(A) Characterization of materials used in highway infrastructure, including analytical techniques, microstructure modeling, and the deterioration processes.
(B) Assessment of the effects of transportation decisions on human health.
(C) Development of surrogate measures of safety.
(D) Environmental research.
(E) Data acquisition techniques for system condition and performance monitoring.
(F) System performance data and information processing needed to assess the day-to-day operational performance of the system in support of hour-to-hour operational decisionmaking.
(f) Long-Term Pavement Performance Program.— 

(1) Authority.— 
The Secretary shall continue to carry out, through September 30, 2009, tests, monitoring, and data analysis under the long-term pavement performance program.
(2) Grants, cooperative agreements, and contracts.— 
Under the program, the Secretary shall make grants and enter into cooperative agreements and contracts to
(A) monitor, material-test, and evaluate highway test sections in existence as of the date of the grant, agreement, or contract;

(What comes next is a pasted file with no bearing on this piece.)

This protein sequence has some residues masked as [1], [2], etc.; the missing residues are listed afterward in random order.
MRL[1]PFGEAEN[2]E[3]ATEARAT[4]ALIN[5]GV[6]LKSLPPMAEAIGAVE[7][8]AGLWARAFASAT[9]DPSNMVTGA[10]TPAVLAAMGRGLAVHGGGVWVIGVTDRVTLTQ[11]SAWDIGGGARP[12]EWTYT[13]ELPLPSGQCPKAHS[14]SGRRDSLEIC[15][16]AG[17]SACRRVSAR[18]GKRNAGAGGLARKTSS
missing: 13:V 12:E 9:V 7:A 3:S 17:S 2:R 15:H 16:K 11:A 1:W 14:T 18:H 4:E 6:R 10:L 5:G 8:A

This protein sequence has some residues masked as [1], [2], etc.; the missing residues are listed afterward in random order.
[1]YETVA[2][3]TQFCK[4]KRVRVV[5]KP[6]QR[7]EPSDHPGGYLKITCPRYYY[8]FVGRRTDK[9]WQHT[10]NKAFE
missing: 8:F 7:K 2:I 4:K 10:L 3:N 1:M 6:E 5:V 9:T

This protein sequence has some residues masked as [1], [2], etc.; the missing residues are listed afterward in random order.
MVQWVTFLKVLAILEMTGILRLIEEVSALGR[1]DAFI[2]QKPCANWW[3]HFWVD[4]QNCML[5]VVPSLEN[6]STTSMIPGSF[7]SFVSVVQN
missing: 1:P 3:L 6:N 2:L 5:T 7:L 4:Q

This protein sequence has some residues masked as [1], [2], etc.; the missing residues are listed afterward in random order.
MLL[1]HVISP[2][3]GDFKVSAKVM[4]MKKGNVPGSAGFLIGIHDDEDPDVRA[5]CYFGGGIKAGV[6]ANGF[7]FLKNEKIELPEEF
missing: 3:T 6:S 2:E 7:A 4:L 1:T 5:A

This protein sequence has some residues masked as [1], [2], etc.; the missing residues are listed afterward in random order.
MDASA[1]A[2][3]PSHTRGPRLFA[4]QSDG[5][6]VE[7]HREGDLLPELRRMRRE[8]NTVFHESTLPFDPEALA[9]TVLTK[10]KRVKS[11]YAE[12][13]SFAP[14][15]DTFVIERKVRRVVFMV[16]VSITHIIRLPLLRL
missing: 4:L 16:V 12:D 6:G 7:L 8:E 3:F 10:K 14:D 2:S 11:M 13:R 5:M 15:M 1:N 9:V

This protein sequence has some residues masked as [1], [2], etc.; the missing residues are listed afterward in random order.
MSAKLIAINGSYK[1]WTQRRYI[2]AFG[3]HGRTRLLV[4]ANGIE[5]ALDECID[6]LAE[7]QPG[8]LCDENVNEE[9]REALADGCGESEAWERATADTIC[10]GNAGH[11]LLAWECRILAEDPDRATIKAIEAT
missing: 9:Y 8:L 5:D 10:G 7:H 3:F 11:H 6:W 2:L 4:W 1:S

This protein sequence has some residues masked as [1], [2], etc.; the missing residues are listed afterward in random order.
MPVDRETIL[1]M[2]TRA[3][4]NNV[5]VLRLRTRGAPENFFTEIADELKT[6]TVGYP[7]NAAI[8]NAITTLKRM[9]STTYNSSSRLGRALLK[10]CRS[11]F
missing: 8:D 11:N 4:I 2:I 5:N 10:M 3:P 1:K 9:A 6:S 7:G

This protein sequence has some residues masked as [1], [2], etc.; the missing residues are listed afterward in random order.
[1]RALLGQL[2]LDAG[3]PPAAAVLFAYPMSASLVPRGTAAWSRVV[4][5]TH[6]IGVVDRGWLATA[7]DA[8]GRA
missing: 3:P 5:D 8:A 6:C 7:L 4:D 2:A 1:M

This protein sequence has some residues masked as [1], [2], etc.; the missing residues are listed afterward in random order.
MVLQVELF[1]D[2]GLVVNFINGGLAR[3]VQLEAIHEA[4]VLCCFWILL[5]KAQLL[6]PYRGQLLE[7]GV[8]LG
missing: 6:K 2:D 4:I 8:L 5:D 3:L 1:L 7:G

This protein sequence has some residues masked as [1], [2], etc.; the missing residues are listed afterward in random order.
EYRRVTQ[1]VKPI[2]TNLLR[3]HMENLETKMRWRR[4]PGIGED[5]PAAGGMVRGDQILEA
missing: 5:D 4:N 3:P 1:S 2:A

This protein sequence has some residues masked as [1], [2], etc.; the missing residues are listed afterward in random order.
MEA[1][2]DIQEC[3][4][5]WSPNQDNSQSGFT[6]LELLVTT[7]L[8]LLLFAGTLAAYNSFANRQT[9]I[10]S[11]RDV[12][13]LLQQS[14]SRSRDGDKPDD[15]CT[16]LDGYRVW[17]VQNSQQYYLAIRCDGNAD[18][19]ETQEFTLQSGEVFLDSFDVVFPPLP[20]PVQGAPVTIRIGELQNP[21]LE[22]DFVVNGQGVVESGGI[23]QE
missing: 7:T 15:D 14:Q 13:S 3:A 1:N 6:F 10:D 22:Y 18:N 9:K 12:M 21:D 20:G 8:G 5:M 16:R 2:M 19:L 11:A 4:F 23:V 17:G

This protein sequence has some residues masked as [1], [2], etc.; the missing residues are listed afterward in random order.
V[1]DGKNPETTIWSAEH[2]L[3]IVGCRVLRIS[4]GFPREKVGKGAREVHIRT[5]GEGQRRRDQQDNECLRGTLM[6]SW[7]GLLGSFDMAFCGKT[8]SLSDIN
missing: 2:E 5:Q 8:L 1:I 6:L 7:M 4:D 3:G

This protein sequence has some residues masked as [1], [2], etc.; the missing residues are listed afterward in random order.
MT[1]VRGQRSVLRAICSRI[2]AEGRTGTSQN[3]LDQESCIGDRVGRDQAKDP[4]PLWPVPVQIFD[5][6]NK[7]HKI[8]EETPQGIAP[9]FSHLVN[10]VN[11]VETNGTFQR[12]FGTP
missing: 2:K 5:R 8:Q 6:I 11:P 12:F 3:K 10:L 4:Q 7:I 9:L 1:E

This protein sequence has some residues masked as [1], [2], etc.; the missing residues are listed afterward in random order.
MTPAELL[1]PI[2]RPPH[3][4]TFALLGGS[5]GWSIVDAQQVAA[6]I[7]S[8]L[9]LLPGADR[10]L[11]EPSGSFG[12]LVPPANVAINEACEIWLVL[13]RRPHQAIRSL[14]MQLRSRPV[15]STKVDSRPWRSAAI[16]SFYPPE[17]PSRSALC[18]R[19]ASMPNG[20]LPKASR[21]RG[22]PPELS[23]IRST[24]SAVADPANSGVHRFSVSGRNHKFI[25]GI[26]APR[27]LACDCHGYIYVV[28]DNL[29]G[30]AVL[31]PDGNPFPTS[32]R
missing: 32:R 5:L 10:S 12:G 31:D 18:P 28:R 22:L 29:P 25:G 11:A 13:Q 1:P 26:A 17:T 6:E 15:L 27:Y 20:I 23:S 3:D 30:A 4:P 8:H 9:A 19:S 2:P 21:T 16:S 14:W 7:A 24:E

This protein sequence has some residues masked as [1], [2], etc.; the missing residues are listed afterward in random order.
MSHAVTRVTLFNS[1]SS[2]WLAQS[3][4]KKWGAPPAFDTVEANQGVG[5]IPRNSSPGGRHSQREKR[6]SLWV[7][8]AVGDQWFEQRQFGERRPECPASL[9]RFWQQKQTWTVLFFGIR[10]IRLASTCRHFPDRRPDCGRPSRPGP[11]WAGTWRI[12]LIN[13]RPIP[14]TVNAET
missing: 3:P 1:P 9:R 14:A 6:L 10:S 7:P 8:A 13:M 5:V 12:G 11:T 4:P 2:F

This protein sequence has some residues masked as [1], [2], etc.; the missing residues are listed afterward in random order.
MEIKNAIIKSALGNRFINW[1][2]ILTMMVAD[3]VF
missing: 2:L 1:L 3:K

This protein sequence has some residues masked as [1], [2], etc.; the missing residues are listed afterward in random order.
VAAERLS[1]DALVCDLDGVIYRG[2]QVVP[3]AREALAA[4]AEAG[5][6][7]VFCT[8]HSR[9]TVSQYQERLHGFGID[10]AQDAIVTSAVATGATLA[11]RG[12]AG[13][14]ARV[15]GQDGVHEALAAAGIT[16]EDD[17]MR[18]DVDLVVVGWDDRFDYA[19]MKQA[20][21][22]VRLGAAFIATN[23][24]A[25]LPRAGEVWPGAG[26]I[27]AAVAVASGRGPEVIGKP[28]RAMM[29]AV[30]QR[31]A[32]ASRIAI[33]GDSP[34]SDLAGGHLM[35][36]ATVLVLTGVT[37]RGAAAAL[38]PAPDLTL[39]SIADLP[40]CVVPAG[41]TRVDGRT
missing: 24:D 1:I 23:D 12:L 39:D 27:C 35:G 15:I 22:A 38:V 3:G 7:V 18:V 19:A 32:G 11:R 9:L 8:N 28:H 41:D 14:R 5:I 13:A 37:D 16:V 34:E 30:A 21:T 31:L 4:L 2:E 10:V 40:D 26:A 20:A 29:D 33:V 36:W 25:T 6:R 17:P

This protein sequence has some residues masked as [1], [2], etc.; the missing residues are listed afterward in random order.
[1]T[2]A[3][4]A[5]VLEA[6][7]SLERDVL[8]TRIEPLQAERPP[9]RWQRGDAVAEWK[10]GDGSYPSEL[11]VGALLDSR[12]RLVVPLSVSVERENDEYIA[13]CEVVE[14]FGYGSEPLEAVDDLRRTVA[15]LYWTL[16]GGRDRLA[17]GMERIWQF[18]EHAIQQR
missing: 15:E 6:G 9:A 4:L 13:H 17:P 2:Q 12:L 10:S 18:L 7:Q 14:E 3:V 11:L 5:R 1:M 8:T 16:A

(B) analyze the data obtained under subparagraph (A); and
(C) prepare products to fulfill program objectives and meet future pavement technology needs.
(g) Seismic Research.— 
The Secretary shall
(1) in consultation and cooperation with Federal agencies participating in the National Earthquake Hazards Reduction Program established by section 5 of the Earthquake Hazards Reduction Act of 1977 (42 U.S.C. 7704), coordinate the conduct of seismic research;
(2) take such actions as are necessary to ensure that the coordination of the research is consistent with
(A) planning and coordination activities of the National Institute of Standards and Technology under section 5(b)(1) of that Act (42 U.S.C. 7704 (b)(1)); and
(B) the plan developed by the Director of the National Institute of Standards and Technology under section 8(b) of that Act (42 U.S.C. 7705b (b)); and
(3) in cooperation with the Center for Civil Engineering Research at the University of Nevada, Reno, and the National Center for Earthquake Engineering Research at the University of Buffalo, carry out a seismic research program
(A) to study the vulnerability of the Federal-aid system and other surface transportation systems to seismic activity;
(B) to develop and implement cost-effective methods to reduce the vulnerability; and
(C) to conduct seismic research and upgrade earthquake simulation facilities as necessary to carry out the program.